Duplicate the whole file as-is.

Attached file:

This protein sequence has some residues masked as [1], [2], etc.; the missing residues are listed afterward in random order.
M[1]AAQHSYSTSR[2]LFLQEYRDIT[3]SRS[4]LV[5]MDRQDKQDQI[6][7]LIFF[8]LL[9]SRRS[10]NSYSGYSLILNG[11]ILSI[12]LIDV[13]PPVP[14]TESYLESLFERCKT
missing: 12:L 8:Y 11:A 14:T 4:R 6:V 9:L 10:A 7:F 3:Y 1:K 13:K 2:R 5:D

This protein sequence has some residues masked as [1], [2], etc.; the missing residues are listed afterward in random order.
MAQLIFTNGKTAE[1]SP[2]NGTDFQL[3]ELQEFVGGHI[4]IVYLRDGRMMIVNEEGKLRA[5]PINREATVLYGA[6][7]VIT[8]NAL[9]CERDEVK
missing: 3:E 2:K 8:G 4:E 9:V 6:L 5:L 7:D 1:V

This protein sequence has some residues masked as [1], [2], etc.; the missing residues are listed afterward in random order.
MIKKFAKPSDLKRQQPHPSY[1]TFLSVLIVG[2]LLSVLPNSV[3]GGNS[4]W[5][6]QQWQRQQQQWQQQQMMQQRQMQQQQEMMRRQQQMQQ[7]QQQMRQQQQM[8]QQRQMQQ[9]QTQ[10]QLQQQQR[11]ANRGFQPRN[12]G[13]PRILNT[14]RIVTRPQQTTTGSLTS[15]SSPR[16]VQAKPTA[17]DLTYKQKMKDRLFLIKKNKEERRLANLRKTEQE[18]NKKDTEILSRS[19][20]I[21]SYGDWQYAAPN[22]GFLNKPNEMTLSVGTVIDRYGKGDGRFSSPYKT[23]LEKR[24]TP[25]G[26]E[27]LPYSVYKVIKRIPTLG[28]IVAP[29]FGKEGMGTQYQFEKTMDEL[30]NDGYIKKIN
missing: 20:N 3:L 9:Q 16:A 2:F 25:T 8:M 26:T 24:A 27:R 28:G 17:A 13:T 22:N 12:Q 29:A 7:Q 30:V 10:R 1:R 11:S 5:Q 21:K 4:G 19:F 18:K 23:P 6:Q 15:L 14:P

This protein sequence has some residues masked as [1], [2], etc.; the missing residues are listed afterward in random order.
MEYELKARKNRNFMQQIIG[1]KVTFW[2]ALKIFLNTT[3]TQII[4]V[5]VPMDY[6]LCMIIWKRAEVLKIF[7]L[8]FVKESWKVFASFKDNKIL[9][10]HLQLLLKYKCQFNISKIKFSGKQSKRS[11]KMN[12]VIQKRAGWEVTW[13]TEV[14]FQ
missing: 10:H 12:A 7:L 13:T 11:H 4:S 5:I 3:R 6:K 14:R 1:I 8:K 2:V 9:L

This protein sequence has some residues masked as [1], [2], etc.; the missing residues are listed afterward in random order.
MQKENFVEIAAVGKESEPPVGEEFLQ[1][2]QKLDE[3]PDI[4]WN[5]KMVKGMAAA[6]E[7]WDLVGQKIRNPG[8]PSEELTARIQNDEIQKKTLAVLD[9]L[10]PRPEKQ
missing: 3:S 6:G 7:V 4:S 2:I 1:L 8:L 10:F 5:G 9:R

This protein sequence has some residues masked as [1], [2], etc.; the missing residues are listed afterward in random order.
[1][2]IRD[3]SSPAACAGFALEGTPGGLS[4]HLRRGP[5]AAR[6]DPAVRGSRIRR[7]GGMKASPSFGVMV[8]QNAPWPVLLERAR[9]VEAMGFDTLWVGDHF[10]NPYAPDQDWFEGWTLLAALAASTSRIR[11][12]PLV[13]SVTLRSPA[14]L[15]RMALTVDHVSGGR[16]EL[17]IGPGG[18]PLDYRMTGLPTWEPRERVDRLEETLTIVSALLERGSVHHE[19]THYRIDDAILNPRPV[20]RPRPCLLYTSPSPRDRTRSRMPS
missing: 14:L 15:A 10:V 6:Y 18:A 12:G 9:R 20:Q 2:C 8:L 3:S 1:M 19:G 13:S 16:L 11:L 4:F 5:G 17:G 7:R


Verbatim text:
This protein sequence has some residues masked as [1], [2], etc.; the missing residues are listed afterward in random order.
M[1]AAQHSYSTSR[2]LFLQEYRDIT[3]SRS[4]LV[5]MDRQDKQDQI[6][7]LIFF[8]LL[9]SRRS[10]NSYSGYSLILNG[11]ILSI[12]LIDV[13]PPVP[14]TESYLESLFERCKT
missing: 12:L 8:Y 11:A 14:T 4:R 6:V 9:L 10:A 7:F 3:Y 1:K 13:K 2:R 5:D

This protein sequence has some residues masked as [1], [2], etc.; the missing residues are listed afterward in random order.
MAQLIFTNGKTAE[1]SP[2]NGTDFQL[3]ELQEFVGGHI[4]IVYLRDGRMMIVNEEGKLRA[5]PINREATVLYGA[6][7]VIT[8]NAL[9]CERDEVK
missing: 3:E 2:K 8:G 4:E 9:V 6:L 5:L 7:D 1:V

This protein sequence has some residues masked as [1], [2], etc.; the missing residues are listed afterward in random order.
MIKKFAKPSDLKRQQPHPSY[1]TFLSVLIVG[2]LLSVLPNSV[3]GGNS[4]W[5][6]QQWQRQQQQWQQQQMMQQRQMQQQQEMMRRQQQMQQ[7]QQQMRQQQQM[8]QQRQMQQ[9]QTQ[10]QLQQQQR[11]ANRGFQPRN[12]G[13]PRILNT[14]RIVTRPQQTTTGSLTS[15]SSPR[16]VQAKPTA[17]DLTYKQKMKDRLFLIKKNKEERRLANLRKTEQE[18]NKKDTEILSRS[19][20]I[21]SYGDWQYAAPN[22]GFLNKPNEMTLSVGTVIDRYGKGDGRFSSPYKT[23]LEKR[24]TP[25]G[26]E[27]LPYSVYKVIKRIPTLG[28]IVAP[29]FGKEGMGTQYQFEKTMDEL[30]NDGYIKKIN
missing: 20:N 3:L 9:Q 16:A 2:F 25:T 8:M 26:T 24:A 27:R 28:G 17:A 13:T 22:N 12:Q 29:A 7:Q 30:V 10:R 1:R 11:S 5:Q 21:K 4:G 19:F 18:K 23:P 6:Q 15:L 14:P

This protein sequence has some residues masked as [1], [2], etc.; the missing residues are listed afterward in random order.
MEYELKARKNRNFMQQIIG[1]KVTFW[2]ALKIFLNTT[3]TQII[4]V[5]VPMDY[6]LCMIIWKRAEVLKIF[7]L[8]FVKESWKVFASFKDNKIL[9][10]HLQLLLKYKCQFNISKIKFSGKQSKRS[11]KMN[12]VIQKRAGWEVTW[13]TEV[14]FQ
missing: 10:H 12:A 7:L 13:T 11:H 4:S 5:I 3:R 6:K 14:R 1:I 8:K 2:V 9:L

This protein sequence has some residues masked as [1], [2], etc.; the missing residues are listed afterward in random order.
MQKENFVEIAAVGKESEPPVGEEFLQ[1][2]QKLDE[3]PDI[4]WN[5]KMVKGMAAA[6]E[7]WDLVGQKIRNPG[8]PSEELTARIQNDEIQKKTLAVLD[9]L[10]PRPEKQ
missing: 3:S 6:G 7:V 4:S 2:I 1:L 8:L 10:F 5:G 9:R

This protein sequence has some residues masked as [1], [2], etc.; the missing residues are listed afterward in random order.
[1][2]IRD[3]SSPAACAGFALEGTPGGLS[4]HLRRGP[5]AAR[6]DPAVRGSRIRR[7]GGMKASPSFGVMV[8]QNAPWPVLLERAR[9]VEAMGFDTLWVGDHF[10]NPYAPDQDWFEGWTLLAALAASTSRIR[11][12]PLV[13]SVTLRSPA[14]L[15]RMALTVDHVSGGR[16]EL[17]IGPGG[18]PLDYRMTGLPTWEPRERVDRLEETLTIVSALLERGSVHHE[19]THYRIDDAILNPRPV[20]RPRPCLLYTSPSPRDRTRSRMPS
missing: 14:L 15:A 10:V 6:Y 18:A 12:G 9:R 20:Q 2:C 8:L 3:S 1:M 19:G 13:S 16:L 11:L 4:F 5:G 17:G 7:R